Sunday, May 14, 2006

DARC AGES Illustrated Edition



Just for fun, I've compiled an illustrated chapbook edition of DARC AGES, featuring 35 of the illustrations from the original Web-serial.


This 100,000-word illustrated paperback is only available from CafePress
, and is quite expensive -- so I guess it's for collectors only.

Those of you who (like myself) don't want to pay 30 bucks for a book can read the illustrated Web edition for free. (Note however, that the Web edition contains some typos which I fixed for the paperback.)

As for the novel itself -- it's rather on the long side, and an early effort, but it works. People who read the Web edition have been asking for a sequel, and this is in the works.

Saturday, May 13, 2006

#¤#¤½*&*!! (Translated: "**** Microsoft Word!!")

I recently bought a new PC, which solved many of my old PC problems... and also gave me a whole bunch of new PC problems.

For instance: now that I use "latest" version of Microsoft Word, instead of "old-fashioned" WordPad, I can no longer just cut-and-paste sample texts into my Webpage. Because the text will still contain bits of text-formatting from Word, and that will screw up the text on the webpage. (Quotation-marks turn into question-marks, etc.)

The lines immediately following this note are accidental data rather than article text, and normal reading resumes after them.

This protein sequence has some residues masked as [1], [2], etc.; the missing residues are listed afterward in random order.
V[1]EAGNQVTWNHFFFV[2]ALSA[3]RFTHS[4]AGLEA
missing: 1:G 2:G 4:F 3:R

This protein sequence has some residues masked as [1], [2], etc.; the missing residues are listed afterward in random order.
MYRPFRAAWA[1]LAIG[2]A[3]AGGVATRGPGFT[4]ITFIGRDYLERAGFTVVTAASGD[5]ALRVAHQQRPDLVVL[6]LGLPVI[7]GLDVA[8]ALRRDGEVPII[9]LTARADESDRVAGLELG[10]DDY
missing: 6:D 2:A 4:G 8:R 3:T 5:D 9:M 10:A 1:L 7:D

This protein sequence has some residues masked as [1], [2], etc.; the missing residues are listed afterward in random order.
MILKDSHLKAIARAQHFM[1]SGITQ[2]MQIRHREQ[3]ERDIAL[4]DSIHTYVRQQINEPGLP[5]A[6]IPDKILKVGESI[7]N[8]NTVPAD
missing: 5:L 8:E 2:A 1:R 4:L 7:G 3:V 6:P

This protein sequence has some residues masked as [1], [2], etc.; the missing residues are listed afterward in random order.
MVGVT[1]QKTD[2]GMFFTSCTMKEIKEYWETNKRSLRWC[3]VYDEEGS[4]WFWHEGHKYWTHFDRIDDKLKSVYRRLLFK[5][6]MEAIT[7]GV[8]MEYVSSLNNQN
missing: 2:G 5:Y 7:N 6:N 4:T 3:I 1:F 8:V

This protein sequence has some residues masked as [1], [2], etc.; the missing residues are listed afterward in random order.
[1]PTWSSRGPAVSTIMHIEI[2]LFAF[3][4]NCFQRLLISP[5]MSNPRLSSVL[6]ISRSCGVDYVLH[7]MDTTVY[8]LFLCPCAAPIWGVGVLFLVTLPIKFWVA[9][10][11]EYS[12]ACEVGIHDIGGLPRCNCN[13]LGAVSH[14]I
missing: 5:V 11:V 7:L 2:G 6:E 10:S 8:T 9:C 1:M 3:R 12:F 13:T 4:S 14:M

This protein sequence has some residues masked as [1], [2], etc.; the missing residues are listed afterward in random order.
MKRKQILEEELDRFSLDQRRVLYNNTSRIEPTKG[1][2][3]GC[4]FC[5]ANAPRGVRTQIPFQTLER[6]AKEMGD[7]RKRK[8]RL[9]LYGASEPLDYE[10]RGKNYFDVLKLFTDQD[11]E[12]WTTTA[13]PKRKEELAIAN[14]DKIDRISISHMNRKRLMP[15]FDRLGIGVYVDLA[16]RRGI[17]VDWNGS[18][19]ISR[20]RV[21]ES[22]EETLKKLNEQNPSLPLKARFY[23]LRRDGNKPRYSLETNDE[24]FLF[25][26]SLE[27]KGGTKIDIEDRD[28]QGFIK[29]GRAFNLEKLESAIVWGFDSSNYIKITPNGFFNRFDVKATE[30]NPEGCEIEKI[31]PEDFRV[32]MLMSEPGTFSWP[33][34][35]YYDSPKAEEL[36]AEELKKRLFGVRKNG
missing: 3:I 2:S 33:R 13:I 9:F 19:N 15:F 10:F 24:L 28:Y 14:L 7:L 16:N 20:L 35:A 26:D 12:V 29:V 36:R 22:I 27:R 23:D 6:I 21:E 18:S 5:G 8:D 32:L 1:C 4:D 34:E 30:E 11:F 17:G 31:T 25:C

When you write on a computer, consider using WordPad instead of Word. Sure, WordPad won't help you with the spellchecking... but at least it won't SCREW UP THE FORMATTING MORE!!
(*RANT MODE OFF*)

Computers. Have they REALLY made writing any easier? I know people who still write stories by hand! Discuss.

Monday, May 08, 2006

Who Says Publishing Is Fair?